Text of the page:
Jonathan Haidt urges that we escape moral righteousness

| November 25, 2008 | 1 Reply

In this lecture on TED, Jonathan Haidt discusses his approach, which involves “five foundations of morality.”  Haidt also explains that, in our attempts to better understand morality, too many of us are trapped in a non-ending cycle in which “everybody thinks they are right.”  We are in need of humility, and the best way to get moral humility is to escape moral righteousness by striving to step out of the struggle.  We need to see that liberals and conservatives both have something to offer to the conversation of change versus stability.

I’ve written repeatedly and glowingly about Haidt’s approach to morality.    You can find earlier DI posts regarding Haidt’s approach to morality here and here.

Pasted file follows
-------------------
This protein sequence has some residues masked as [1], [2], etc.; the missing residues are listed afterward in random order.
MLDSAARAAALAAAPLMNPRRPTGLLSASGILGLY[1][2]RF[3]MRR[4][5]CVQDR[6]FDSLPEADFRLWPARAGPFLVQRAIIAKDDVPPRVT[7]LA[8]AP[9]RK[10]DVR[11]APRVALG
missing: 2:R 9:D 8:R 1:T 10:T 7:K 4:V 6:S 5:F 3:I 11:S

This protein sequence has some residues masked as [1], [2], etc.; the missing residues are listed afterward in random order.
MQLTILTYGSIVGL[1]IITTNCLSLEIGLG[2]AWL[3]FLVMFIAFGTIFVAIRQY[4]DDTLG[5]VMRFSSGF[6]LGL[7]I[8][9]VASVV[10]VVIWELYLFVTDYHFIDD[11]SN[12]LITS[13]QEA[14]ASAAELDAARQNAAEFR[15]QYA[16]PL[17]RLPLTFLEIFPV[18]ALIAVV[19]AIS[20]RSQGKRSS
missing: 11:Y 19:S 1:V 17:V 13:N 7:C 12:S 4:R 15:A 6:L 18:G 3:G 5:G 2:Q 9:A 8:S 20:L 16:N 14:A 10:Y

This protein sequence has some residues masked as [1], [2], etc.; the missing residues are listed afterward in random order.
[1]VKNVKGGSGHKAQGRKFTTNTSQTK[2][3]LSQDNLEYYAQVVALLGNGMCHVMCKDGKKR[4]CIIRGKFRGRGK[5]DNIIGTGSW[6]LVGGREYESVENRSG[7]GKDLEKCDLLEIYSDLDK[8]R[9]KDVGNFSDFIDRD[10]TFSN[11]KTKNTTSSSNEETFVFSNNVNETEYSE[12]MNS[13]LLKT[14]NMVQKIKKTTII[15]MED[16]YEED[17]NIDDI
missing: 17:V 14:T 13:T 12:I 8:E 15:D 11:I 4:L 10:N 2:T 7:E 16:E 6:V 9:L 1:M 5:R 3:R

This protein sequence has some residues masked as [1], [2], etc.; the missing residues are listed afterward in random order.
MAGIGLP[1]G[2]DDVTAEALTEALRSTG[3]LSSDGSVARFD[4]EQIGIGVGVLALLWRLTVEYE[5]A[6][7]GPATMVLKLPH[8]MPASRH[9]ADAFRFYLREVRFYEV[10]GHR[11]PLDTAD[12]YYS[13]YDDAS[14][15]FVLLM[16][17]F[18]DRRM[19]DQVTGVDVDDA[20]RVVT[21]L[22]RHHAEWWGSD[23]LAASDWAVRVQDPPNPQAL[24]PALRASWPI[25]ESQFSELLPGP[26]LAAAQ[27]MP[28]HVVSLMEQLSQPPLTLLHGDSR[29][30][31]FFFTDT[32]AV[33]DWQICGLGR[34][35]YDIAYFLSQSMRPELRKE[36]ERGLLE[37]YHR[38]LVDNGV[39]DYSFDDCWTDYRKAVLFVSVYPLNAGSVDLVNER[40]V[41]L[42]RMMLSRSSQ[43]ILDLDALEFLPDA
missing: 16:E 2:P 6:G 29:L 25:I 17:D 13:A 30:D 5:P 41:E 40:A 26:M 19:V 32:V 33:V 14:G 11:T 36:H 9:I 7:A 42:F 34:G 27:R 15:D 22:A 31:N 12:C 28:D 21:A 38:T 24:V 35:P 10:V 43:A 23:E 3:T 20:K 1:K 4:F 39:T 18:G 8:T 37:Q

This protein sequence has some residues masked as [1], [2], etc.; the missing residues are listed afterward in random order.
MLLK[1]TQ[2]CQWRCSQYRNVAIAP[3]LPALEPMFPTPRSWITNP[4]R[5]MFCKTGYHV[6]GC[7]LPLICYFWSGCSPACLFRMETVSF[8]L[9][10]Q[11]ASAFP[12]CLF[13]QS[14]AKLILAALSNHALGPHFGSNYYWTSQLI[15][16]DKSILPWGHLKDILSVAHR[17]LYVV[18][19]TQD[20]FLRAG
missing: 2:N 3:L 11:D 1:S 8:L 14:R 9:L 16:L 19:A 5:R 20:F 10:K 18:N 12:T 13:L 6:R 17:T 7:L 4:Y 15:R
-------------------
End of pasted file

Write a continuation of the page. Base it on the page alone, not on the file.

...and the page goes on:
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Category: Good and Evil, Politics, Psychology Cognition, Religion

About the Author ()

Erich Vieth is an attorney focusing on consumer law litigation and appellate practice. He is also a working musician and a writer, having founded Dangerous Intersection in 2006. Erich and his wife, Anne Jay, live in the Shaw Neighborhood of St. Louis, Missouri, where they are raising their two extraordinary daughters.

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  1. Niklaus Pfirsig says:

    "But I'm always right, except for the times that I'm wrong, and even then I'm wrong in the right way"

    (oft repeated by a former coworker)

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